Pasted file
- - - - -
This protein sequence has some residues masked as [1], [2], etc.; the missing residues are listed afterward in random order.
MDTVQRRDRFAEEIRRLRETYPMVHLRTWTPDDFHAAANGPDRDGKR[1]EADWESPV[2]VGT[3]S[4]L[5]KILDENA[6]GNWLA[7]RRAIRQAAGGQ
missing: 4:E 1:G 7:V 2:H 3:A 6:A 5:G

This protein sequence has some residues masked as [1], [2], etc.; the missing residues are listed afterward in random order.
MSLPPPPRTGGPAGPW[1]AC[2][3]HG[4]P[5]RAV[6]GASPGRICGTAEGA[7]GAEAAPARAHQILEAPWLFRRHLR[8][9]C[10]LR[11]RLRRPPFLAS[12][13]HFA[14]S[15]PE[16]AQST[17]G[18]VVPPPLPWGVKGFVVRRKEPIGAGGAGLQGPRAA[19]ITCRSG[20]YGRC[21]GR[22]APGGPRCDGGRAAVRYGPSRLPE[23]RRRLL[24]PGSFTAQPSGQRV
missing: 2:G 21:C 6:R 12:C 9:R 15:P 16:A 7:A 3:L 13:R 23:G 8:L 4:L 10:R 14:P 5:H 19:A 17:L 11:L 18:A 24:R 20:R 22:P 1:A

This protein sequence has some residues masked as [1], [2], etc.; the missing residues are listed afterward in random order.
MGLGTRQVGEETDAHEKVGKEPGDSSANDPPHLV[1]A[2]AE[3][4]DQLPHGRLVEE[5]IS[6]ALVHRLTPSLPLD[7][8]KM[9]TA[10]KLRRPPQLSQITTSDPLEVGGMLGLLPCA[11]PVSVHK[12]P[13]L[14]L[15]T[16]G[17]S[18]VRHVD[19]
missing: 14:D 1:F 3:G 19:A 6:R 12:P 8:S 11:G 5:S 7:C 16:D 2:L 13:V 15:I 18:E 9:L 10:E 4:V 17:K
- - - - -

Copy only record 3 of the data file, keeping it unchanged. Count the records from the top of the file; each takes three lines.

This protein sequence has some residues masked as [1], [2], etc.; the missing residues are listed afterward in random order.
MGLGTRQVGEETDAHEKVGKEPGDSSANDPPHLV[1]A[2]AE[3][4]DQLPHGRLVEE[5]IS[6]ALVHRLTPSLPLD[7][8]KM[9]TA[10]KLRRPPQLSQITTSDPLEVGGMLGLLPCA[11]PVSVHK[12]P[13]L[14]L[15]T[16]G[17]S[18]VRHVD[19]
missing: 14:D 1:F 3:G 19:A 6:R 12:P 8:S 11:G 5:S 7:C 16:D 2:L 13:V 15:I 18:E 9:L 10:E 4:V 17:K